At a certain point, the Greek capitalists may decide that a major default on their debts would be more viable than perpetual, austerity-induced stagnation. But, on a capitalist basis, Grexit and default would impose a terrible burden of ‘recovery’ on the Greek working class, as in Argentina in 2000-03. For the working class, recovery requires ownership and control of the banks and major sections of the economy, and a democratic plan of production and trade.
Many eurozone leaders are terrified at the prospect of social upheaval in Greece: in reality they face the spectre of revolution. An explosion in Greece would detonate similar explosions in Spain, Italy, France, etc. Merkel, however, and her finance minister, Wolfgang Schäuble, continue to take a rigid, hard line on Greece’s ‘obligations’. They continually denounce Greece’s ‘irresponsible borrowing’ and ‘fiscal profligacy’. Yet irresponsible borrowing relied on irresponsible lending, with German banks in the forefront. The extravagant public spending, moreover, was promoted by corrupt governments and public servants. Wealthy Greeks paid little or no taxes and looted the finance sector and the state. The debts were not run up by the Greek working class.
At the same time, German capitalism gained from its position in the eurozone. Participation by the weaker economies, like Greece, kept the value of the euro down on foreign exchanges. This gave Germany a price advantage in export markets. Without the eurozone, a German national currency would have been much stronger, making it more difficult for Germany to export its manufactures to the rest of the world. Year after year, Germany ran a current account surplus (boosted by exports at the expense of domestic demand). This made it difficult for weaker economies like Greece to export goods to the German market, while Germany enjoyed plenty of opportunities to export its goods to southern European markets.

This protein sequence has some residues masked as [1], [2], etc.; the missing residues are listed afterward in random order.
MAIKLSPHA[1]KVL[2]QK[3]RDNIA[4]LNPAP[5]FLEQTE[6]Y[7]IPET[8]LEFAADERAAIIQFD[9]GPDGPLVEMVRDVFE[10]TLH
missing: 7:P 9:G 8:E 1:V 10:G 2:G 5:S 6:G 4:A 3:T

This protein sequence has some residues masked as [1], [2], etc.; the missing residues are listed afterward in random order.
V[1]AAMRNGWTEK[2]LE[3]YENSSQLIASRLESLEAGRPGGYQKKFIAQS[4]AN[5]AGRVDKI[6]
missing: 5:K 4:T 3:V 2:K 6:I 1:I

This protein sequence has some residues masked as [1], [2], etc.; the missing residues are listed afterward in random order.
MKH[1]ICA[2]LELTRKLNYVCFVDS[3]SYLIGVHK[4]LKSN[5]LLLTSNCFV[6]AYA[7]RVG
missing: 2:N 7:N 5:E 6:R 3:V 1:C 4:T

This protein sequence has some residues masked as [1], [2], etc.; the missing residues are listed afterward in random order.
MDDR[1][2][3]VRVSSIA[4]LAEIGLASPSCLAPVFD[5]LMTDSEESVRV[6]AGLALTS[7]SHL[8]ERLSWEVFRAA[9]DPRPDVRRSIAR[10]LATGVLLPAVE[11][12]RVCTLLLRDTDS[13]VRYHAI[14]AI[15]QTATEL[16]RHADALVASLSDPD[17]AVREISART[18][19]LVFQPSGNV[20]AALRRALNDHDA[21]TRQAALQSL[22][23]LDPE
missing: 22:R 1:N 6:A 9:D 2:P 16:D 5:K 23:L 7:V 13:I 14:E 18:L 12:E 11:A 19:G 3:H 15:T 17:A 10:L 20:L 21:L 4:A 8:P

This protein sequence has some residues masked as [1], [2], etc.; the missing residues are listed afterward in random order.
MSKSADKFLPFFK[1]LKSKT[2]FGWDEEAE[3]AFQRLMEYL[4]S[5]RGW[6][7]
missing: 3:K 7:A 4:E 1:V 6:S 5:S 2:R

Germany has been a key force in the development of the eurozone. But Merkel sees the eurozone as a fiscal police power, which limits budget deficits and national debt. The German government has blocked the ECB from acting as a bank of last resort for eurozone governments. Germany has only acquiesced to the ECB’s QE programme under threat of a generalised eurozone slump. In the last few years, Merkel and her allies have pushed for a more coordinated, institutionalised leadership for the eurozone – but only to strengthen its policing role. The result of the drastic restrictions on public spending has been a period of stagnation, with German capitalism itself falling into recession during 2014. The differences in GDP growth and living standards between the richer and poorer members of the eurozone have sharply increased in recent years.
Merkel and her cohorts have consistently rejected the idea of a fiscal union on the lines of federal states such as Canada, the United States, etc. In federal states, there is a certain redistribution of revenues, partially mitigating regional differences and cushioning the weaker states during recession. Germany has always denounced such proposals as a ‘transfer union’, involving hand-outs from ‘frugal’ Germany to ‘profligate’ countries in the south.
Following tense negotiations, the leaders of the Syriza government came to a provisional agreement (20 February) with the ‘institutions’, formerly known as the troika. This will release another tranche of loans that will avert a default at the end of February, when some current loans expire.
Alexis Tsipras, Syriza leader and prime minister, and Yanis Varoufakis, finance minister, claimed they had achieved “an important negotiating victory”. In reality, the Syriza leaders have performed a somersault. Some cosmetic changes were agreed: the hated troika has become the ‘institutions’, the ‘memoranda’ – the austerity package – is no longer mentioned. However, the substance remains. Tsipras-Varoufakis entered the talks saying they would not accept the continuation of the existing austerity package in any form. They demanded a new agreement that would lift the catastrophic austerity measures imposed on the Greek working class.
In the event, they accepted the existing package, winning at best some possible ‘wiggle room’ over the primary budget surplus (before debt repayments). At present, this is supposed to be 3% of GDP in 2015 and 4.5% in 2016. Varoufakis argues that the primary surplus should be 1.5% of GDP. This would mean that debt repayment would be at a much slower rate than currently demanded, implying another ‘haircut’ (debt write-down) for Greece’s creditors. There is no indication that the German leaders are prepared to accept such a write-down.